At the worst moments of my life, I compose county songs. Both ‘Last night God booed me’ and ‘If I hid, would you come find me’ are my ticket on the Nashville Express. There is something about country music! People love to hear about someone else’s personal problems, as long as it comes with a hummable tune. When my friends are sick of hearing about my romantic woes or questionable life dealings, I know if I can put it to music, maybe even with a catchy tune, they’ll listen up. If they can line dance to it, I can sing that song all night.
Lonesome Road Productions in association with Jim Jensen and Lisselan Productions presents the DOYLE & DEBBIE show. After three marriages, two Debbies, and three years of sobriety, Doyle is back! He is trying to resurrect his past country stardom. His hook back in? Debbie! He recruited Debbie #3 from a VFW hall. Doyle is Debbie’s childhood idol. She knows all his songs. And after just one week of performances, she knows his routine… the music and the mania. Doyle is a handful of ‘His Daddy’s Hair’! The duo sings about their past mistakes while dealing with current issues. The hilarious harmonies are sincerely irreverent. This isn’t your country cousin’s ‘Hee Haw.’ The DOYLE & DEBBIE show is a citified, bona-fide, country-fried chart-buster.
Creator Bruce Arntson birthed a big bouncing bundle of joy. Arntson, who also plays Doyle, sets up the perfect staged showbiz comeback. The farce perpetuates country stereotypes but doesn’t exploit them. It’s the difference between teasing a best friend and poking fun of a stranger. Country music is Arntson’s BFF and he handles it with playful fun. The songs are introduced fairly ordinary. But then the lyrics hit a chord that makes me gasp. ‘I ain’t no homo (but man you sure look good to me)’ and ‘I’ll think of her g-spot as your g-spot.’ It’s crass-tastic! Most of the captivation is Arntson and Jenny Littleton’s (Debbie) croon-ability. They actually can sing… that’s no joke. Littleton is the love child of Patsy Cline and Tammy Wynette that received private tutoring from Dolly Parton. When telling disturbing stories, Littleton does it with a breathy, sweet voice. And when she sings, she belts out in delightful sass. Her ‘ABC’s of Love’ is OMG G-R-E-A-T. Arntson holds his own as a Buck Owens type. He yodels and guffaws like a sparkly, polyester-clad entertainer. In the background, Matthew Carlton is the band. Carlton keeps the act together playing multiple instruments and pacifying volatile performers.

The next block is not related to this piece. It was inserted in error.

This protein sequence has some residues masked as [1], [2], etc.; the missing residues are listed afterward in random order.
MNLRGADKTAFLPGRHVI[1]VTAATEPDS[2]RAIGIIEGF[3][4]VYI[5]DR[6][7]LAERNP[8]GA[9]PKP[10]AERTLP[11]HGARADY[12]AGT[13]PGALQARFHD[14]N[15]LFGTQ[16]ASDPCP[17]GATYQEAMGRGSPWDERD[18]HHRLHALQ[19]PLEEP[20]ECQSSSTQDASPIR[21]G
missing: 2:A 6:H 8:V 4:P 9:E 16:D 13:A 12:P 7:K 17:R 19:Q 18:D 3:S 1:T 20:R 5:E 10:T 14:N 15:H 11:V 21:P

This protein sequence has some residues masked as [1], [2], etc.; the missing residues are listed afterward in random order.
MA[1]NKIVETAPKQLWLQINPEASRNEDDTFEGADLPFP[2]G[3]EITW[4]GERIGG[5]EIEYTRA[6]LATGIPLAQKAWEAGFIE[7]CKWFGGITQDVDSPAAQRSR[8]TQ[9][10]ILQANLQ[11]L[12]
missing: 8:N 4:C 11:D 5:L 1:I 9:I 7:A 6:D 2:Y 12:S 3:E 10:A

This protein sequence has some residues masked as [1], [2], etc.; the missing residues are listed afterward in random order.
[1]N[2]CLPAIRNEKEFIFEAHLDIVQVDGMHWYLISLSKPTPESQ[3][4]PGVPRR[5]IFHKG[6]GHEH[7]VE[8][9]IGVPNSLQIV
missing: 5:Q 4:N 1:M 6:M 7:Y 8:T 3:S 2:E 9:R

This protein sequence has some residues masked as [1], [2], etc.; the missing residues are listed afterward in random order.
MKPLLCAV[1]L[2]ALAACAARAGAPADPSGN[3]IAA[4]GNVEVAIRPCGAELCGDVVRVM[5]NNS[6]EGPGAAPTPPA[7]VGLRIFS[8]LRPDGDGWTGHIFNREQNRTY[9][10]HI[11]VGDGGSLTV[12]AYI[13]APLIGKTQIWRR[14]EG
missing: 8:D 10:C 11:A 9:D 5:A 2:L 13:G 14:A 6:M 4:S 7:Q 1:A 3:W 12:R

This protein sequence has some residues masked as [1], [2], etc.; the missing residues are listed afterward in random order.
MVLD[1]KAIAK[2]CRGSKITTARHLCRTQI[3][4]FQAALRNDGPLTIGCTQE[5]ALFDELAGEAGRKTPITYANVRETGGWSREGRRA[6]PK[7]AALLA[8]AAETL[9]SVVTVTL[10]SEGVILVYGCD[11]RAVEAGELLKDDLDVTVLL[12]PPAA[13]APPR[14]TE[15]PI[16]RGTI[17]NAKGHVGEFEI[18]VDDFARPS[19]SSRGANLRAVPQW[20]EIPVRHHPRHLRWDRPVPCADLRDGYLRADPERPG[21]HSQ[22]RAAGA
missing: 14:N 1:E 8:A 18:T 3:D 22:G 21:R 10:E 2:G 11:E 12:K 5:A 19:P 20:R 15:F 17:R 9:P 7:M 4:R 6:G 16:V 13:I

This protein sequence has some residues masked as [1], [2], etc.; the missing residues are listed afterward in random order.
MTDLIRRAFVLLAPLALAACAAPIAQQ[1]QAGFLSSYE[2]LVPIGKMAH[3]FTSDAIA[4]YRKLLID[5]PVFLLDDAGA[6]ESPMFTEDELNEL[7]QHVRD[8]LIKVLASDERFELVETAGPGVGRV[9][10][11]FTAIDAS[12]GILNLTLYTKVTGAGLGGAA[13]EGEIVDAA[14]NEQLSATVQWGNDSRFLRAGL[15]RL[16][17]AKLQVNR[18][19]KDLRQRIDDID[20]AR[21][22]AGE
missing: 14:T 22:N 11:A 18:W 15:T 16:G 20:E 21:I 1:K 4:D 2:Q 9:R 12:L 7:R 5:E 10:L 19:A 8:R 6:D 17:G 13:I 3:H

Scenic Designer Kevin Depinet has transformed the Royal George cabaret theatre. Paneled and plastered, the walls shriek country dive. Posters advertise country acts. Neon signs push the beer. The bar is open… literally! Drinks are flowing. The vibe is country-casual. With one shot, The DOYLE & DEBBIE Show becomes fall-off-the-bar-stool fun!
The laughing man falling off his seat next to me, Dick describes it with ‘Hee-Haw-Larious!
Running Time: Ninety minutes includes an *intermission* but don’t go anywhere
At Royal George Theatre, 1641 N. Halsted Street
Created by Bruce Arntson
Tuesdays, Wednesdays, Thursdays at 7:30pm
Fridays at 8pm
Saturdays at 5pm and 8pm
Sundays at 2pm and 5pm
Thru January 8th
Production photography courtesy of Doug Blemker.